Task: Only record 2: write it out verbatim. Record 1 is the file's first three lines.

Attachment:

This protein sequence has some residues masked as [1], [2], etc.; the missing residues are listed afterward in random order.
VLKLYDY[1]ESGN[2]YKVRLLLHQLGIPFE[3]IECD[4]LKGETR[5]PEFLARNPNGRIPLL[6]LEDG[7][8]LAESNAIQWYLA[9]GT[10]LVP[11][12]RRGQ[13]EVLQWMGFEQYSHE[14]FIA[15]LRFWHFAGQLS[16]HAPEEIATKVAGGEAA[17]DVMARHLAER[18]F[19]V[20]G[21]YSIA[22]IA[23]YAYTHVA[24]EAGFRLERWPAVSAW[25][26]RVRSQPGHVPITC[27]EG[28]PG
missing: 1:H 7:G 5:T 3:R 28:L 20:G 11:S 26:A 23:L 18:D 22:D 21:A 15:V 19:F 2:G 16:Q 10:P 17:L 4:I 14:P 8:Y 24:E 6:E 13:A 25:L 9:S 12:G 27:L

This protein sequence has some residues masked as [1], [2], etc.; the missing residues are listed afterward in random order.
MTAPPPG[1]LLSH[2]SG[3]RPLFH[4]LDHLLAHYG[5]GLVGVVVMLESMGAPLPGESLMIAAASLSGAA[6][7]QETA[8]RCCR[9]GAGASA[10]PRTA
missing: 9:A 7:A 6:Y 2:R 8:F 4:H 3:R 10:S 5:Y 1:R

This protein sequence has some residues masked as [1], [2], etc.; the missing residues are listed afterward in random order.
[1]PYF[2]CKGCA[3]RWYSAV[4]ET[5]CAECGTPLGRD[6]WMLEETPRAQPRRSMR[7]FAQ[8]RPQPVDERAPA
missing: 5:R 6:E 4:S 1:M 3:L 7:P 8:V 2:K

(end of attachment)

This protein sequence has some residues masked as [1], [2], etc.; the missing residues are listed afterward in random order.
MTAPPPG[1]LLSH[2]SG[3]RPLFH[4]LDHLLAHYG[5]GLVGVVVMLESMGAPLPGESLMIAAASLSGAA[6][7]QETA[8]RCCR[9]GAGASA[10]PRTA
missing: 9:A 7:A 6:Y 2:R 8:F 4:H 3:R 10:S 5:Y 1:R